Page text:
Electronic voting machines that use Closed Software and electronic voting records violate the two strongest of the core ideals necessary for mutual trust in an election. These ideals of transparency and oversight are time tested and necessary. Without voter-verified paper record facilities attached, these machines are unacceptable for use in any election. Their use should be discontinued, until such facilities are properly equipped and functional.
Ideally, we should be considering the use of electronic voting machines built upon Open technologies and equipped with a voter-verified paper trail. These machines have additional economic advantages beyond the trust issues detailed here.
Hybrid physical vote, electronic count systems, such as Optical Scan, have clear advantages in that they utilize voter-verified paper records directly, which eliminate many of the trust issues inherent in pure electronic solutions. Problems with the count can be identified and rectified with manual counting if indicated. These systems, already in wide use, combined with standardized ballots, are a mature, cost effective solution that remains viable, provided audits are properly performed to oversee the count.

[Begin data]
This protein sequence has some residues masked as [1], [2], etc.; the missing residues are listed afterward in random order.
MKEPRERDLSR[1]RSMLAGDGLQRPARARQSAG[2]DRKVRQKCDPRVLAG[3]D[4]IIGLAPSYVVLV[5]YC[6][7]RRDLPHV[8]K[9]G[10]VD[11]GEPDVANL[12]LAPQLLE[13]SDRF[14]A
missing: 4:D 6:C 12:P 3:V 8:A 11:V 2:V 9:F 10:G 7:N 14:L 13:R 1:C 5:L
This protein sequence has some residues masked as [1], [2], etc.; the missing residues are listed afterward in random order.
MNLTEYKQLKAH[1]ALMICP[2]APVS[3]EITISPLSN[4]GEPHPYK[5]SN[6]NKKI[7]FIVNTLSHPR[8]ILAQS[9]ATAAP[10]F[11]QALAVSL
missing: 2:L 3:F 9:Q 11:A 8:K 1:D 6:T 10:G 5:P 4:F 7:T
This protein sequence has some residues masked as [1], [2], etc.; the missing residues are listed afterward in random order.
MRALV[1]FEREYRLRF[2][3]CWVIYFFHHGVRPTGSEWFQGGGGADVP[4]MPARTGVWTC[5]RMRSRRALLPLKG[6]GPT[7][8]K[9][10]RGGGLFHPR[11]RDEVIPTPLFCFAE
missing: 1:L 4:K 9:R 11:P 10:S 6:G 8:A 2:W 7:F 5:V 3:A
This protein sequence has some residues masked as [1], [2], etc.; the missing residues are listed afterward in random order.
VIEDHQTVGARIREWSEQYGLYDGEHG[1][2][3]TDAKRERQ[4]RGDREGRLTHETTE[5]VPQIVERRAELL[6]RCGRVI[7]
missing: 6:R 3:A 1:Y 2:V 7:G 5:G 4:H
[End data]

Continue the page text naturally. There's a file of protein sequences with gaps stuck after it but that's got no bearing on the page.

Electronic information is vastly different from physical information. These differences, though obscure, have tremendous impact on our democratic process. The mounting problem reports we continue to see from this last Presidential Election reflect that reality directly.
The volume of incidents already reported, clearly indicate the need for reform. Those directly involved in the reform process must consider the differences between electronic voting and manual voting and act accordingly to avoid future election problems. Additionally, the American people are strongly urged to consider the information presented here and make their voice heard until proper reform is achieved.
Doug Dingus firstname.lastname@example.org Age 36. Married, 4 kids,...
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